Kundera's wonderful debut,
This review is from: The Joke (Paperback)
The Joke, Kundera's first novel (from 1965), is a very rich, multifaceted and mature piece of work that is likely to appeal on many levels and warrant many a rereading. The basic story of several people's lives in post WW2 Czechoslovakia, all revolving around the protagonist - Ludvik Jahn - is told from the various people's point of view in separate sections, finishing with the final one, where they start interchanging each other in each subchapter. The method was not new (Wilke's The Moonstone used a similar storytelling method more than 100 years earlier) but works very well with this book, adding a richness that would be hard to achieve if the story was told only from the protagonist's point of view.
The Joke - something Ludvik plays on a fling during his student years - has bitter consequences for his later life, and all his subsequent actions are to some extent influenced by that one moment in time. The book, though, tells much more than just one man's story. In fact, one learns a lot about the atmosphere prevailing in the Czech Republic (and more broadly in Eastern Europe) at the time, the energy of the early years, the slow decline and the later disillusionment and questioning. In that it may not be quite as insightful as Koestler's Darkness at Noon but it is very good nevertheless, plus it deals with the 'common man', as opposed to a hard core party member.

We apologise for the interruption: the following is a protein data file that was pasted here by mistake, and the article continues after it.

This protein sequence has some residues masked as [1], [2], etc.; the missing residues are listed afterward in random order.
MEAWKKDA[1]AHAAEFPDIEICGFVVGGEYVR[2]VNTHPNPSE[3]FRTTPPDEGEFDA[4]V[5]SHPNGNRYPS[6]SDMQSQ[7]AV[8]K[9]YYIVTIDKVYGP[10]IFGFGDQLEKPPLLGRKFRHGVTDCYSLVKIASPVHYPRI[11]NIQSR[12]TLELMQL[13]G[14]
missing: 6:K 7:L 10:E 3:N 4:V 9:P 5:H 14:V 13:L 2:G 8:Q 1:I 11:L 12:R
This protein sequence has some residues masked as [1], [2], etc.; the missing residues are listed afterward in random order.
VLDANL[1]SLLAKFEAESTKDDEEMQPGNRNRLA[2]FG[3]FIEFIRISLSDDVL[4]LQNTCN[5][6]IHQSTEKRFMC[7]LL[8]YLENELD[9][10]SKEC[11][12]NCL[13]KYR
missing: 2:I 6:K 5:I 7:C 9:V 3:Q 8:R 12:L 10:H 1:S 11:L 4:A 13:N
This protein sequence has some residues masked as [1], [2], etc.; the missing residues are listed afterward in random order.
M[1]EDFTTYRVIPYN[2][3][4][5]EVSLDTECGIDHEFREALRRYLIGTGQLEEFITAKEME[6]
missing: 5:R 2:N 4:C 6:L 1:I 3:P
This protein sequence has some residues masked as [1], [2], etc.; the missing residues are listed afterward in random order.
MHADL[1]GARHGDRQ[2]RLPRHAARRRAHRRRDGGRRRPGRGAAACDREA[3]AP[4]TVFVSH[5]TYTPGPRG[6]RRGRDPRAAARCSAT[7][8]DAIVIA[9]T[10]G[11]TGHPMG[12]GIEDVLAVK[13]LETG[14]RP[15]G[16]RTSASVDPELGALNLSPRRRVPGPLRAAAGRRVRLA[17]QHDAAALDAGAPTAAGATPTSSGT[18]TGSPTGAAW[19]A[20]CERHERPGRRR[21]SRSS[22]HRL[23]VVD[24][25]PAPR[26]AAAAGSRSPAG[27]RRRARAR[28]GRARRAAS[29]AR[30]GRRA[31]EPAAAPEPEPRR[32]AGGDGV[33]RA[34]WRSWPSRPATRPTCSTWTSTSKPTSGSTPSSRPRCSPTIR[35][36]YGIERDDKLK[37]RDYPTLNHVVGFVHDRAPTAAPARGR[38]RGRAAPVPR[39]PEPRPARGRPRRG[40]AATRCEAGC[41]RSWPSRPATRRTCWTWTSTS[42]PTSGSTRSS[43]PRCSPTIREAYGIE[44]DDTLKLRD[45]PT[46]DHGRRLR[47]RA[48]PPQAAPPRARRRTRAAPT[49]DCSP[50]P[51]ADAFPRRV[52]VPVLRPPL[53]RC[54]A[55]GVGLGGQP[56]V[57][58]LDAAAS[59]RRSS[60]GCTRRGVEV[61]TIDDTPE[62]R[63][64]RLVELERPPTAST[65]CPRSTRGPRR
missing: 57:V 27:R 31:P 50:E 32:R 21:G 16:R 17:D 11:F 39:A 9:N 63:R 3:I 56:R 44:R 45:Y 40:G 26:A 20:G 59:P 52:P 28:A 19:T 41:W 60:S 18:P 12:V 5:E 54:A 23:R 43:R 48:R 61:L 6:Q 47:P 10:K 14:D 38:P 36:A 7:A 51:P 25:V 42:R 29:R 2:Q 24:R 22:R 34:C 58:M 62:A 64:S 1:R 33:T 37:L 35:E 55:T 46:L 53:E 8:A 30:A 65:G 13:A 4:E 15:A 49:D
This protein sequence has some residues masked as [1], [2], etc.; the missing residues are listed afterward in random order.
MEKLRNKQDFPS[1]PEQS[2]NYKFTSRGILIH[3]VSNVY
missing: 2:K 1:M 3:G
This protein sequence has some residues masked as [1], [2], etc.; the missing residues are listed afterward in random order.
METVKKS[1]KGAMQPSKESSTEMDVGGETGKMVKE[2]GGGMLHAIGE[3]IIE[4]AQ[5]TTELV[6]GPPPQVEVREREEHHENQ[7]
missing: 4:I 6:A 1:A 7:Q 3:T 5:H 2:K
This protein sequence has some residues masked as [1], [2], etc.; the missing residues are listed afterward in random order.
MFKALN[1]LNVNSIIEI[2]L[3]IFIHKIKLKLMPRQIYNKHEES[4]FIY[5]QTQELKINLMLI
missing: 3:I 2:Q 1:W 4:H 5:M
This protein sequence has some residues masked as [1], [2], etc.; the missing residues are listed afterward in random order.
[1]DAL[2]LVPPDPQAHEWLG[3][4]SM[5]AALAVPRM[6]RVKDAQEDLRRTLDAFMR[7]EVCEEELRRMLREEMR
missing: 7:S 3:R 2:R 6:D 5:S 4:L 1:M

Where I think the author succeeds particularly well, is in actually portraying real people, each with a developed and realistic personality, all with their fears and foibles. The book is likely to lead to some introspection in the reader and while this is certainly another of the book's qualities, beware that it is not strictly speaking a happy book.
If you are looking for a mature piece of writing (quite a feat for a debut) on life (in CZ as well as more generally), you will be amply rewarded here. A summer / beach type read, or a chicken soup for the soul, this is not.